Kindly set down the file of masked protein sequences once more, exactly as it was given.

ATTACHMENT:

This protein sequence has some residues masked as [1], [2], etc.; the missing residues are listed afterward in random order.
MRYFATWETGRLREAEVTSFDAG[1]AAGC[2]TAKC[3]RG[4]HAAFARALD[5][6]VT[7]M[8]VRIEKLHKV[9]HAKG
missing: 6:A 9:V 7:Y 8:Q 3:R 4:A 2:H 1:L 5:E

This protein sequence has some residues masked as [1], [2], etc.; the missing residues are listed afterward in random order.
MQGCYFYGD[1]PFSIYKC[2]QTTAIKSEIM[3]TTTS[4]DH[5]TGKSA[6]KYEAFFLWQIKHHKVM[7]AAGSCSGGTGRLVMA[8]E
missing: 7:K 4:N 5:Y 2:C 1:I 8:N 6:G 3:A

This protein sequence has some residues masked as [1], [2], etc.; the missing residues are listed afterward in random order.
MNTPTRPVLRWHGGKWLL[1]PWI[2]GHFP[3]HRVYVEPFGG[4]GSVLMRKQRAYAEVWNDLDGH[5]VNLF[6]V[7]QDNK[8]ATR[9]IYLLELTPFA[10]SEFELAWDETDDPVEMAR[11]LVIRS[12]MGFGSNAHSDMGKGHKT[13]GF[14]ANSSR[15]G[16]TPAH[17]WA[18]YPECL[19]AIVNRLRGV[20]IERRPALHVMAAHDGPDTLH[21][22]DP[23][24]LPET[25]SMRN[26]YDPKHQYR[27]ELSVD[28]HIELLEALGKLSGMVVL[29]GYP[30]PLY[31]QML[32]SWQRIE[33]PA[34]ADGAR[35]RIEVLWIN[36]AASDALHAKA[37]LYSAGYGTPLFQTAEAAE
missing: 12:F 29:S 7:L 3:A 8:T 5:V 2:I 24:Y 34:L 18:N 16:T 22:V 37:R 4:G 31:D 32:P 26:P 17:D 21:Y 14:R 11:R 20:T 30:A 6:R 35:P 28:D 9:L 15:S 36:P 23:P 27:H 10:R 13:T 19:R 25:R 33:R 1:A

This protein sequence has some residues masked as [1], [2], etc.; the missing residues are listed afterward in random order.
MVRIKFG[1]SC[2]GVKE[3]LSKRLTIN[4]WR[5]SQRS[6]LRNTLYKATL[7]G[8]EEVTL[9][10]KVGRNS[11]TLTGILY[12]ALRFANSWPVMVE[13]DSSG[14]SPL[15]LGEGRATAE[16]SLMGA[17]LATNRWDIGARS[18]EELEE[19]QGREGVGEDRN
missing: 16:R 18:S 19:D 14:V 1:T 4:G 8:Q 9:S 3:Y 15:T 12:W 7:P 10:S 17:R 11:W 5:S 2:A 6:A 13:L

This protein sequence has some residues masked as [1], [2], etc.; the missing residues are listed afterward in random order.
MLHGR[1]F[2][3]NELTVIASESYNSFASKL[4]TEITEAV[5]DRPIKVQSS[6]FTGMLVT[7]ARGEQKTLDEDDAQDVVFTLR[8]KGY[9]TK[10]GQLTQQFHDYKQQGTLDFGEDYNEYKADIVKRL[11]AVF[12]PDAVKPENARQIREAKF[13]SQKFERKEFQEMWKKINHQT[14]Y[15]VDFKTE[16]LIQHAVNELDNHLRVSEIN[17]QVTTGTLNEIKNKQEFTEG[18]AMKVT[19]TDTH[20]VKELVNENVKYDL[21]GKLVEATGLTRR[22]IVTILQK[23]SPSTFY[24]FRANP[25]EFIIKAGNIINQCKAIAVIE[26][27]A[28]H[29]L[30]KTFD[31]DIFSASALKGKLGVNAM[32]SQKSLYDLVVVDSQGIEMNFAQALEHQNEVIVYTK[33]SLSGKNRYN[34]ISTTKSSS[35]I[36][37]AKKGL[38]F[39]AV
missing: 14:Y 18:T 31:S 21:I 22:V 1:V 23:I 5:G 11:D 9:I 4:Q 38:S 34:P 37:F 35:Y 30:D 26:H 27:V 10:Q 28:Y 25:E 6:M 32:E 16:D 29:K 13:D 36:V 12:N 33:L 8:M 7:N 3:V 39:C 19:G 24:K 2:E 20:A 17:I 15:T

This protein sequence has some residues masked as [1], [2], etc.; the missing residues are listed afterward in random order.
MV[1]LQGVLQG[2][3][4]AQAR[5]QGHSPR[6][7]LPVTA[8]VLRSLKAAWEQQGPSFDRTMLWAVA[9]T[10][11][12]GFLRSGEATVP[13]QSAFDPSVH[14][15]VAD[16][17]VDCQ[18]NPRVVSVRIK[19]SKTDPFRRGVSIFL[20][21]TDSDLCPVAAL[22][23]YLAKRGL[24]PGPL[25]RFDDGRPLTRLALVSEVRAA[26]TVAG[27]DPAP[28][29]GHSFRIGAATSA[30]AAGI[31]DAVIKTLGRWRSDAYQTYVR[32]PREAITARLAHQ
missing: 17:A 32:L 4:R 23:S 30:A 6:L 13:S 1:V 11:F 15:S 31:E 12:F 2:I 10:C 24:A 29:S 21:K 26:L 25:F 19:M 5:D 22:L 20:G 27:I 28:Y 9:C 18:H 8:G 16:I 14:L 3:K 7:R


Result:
This protein sequence has some residues masked as [1], [2], etc.; the missing residues are listed afterward in random order.
MRYFATWETGRLREAEVTSFDAG[1]AAGC[2]TAKC[3]RG[4]HAAFARALD[5][6]VT[7]M[8]VRIEKLHKV[9]HAKG
missing: 6:A 9:V 7:Y 8:Q 3:R 4:A 2:H 1:L 5:E

This protein sequence has some residues masked as [1], [2], etc.; the missing residues are listed afterward in random order.
MQGCYFYGD[1]PFSIYKC[2]QTTAIKSEIM[3]TTTS[4]DH[5]TGKSA[6]KYEAFFLWQIKHHKVM[7]AAGSCSGGTGRLVMA[8]E
missing: 7:K 4:N 5:Y 2:C 1:I 8:N 6:G 3:A

This protein sequence has some residues masked as [1], [2], etc.; the missing residues are listed afterward in random order.
MNTPTRPVLRWHGGKWLL[1]PWI[2]GHFP[3]HRVYVEPFGG[4]GSVLMRKQRAYAEVWNDLDGH[5]VNLF[6]V[7]QDNK[8]ATR[9]IYLLELTPFA[10]SEFELAWDETDDPVEMAR[11]LVIRS[12]MGFGSNAHSDMGKGHKT[13]GF[14]ANSSR[15]G[16]TPAH[17]WA[18]YPECL[19]AIVNRLRGV[20]IERRPALHVMAAHDGPDTLH[21][22]DP[23][24]LPET[25]SMRN[26]YDPKHQYR[27]ELSVD[28]HIELLEALGKLSGMVVL[29]GYP[30]PLY[31]QML[32]SWQRIE[33]PA[34]ADGAR[35]RIEVLWIN[36]AASDALHAKA[37]LYSAGYGTPLFQTAEAAE
missing: 12:F 29:S 7:L 3:A 8:T 5:V 2:I 24:Y 34:L 18:N 16:T 22:V 37:R 4:G 31:D 32:P 26:P 17:D 21:Y 14:R 11:R 20:T 30:A 6:R 35:P 28:D 9:L 15:S 36:P 23:P 27:H 10:R 13:T 19:R 25:R 33:R 1:A

This protein sequence has some residues masked as [1], [2], etc.; the missing residues are listed afterward in random order.
MVRIKFG[1]SC[2]GVKE[3]LSKRLTIN[4]WR[5]SQRS[6]LRNTLYKATL[7]G[8]EEVTL[9][10]KVGRNS[11]TLTGILY[12]ALRFANSWPVMVE[13]DSSG[14]SPL[15]LGEGRATAE[16]SLMGA[17]LATNRWDIGARS[18]EELEE[19]QGREGVGEDRN
missing: 16:R 18:S 19:D 14:V 1:T 4:G 8:Q 9:S 3:Y 15:T 12:W 7:P 10:S 17:R 11:W 5:S 2:A 6:A 13:L

This protein sequence has some residues masked as [1], [2], etc.; the missing residues are listed afterward in random order.
MLHGR[1]F[2][3]NELTVIASESYNSFASKL[4]TEITEAV[5]DRPIKVQSS[6]FTGMLVT[7]ARGEQKTLDEDDAQDVVFTLR[8]KGY[9]TK[10]GQLTQQFHDYKQQGTLDFGEDYNEYKADIVKRL[11]AVF[12]PDAVKPENARQIREAKF[13]SQKFERKEFQEMWKKINHQT[14]Y[15]VDFKTE[16]LIQHAVNELDNHLRVSEIN[17]QVTTGTLNEIKNKQEFTEG[18]AMKVT[19]TDTH[20]VKELVNENVKYDL[21]GKLVEATGLTRR[22]IVTILQK[23]SPSTFY[24]FRANP[25]EFIIKAGNIINQCKAIAVIE[26][27]A[28]H[29]L[30]KTFD[31]DIFSASALKGKLGVNAM[32]SQKSLYDLVVVDSQGIEMNFAQALEHQNEVIVYTK[33]SLSGKNRYN[34]ISTTKSSS[35]I[36][37]AKKGL[38]F[39]AV
missing: 14:Y 18:T 31:S 21:I 22:V 1:V 23:I 5:G 11:D 9:I 4:Q 38:S 34:P 37:F 35:Y 30:D 26:H 27:V 10:Q 28:Y 25:E 6:M 32:E 16:D 29:K 13:D 36:V 12:N 33:L 8:M 7:N 3:V 39:C 19:G 24:K 2:E 20:A 17:I 15:T

This protein sequence has some residues masked as [1], [2], etc.; the missing residues are listed afterward in random order.
MV[1]LQGVLQG[2][3][4]AQAR[5]QGHSPR[6][7]LPVTA[8]VLRSLKAAWEQQGPSFDRTMLWAVA[9]T[10][11][12]GFLRSGEATVP[13]QSAFDPSVH[14][15]VAD[16][17]VDCQ[18]NPRVVSVRIK[19]SKTDPFRRGVSIFL[20][21]TDSDLCPVAAL[22][23]YLAKRGL[24]PGPL[25]RFDDGRPLTRLALVSEVRAA[26]TVAG[27]DPAP[28][29]GHSFRIGAATSA[30]AAGI[31]DAVIKTLGRWRSDAYQTYVR[32]PREAITARLAHQ
missing: 17:A 32:L 4:R 23:S 30:A 6:L 13:S 1:V 11:F 15:S 31:E 12:F 2:I 10:C 24:A 29:S 21:K 26:L 25:F 19:M 5:D 22:L 20:G 27:I 28:Y 9:C 18:H 8:G 16:I 14:L 3:K 7:R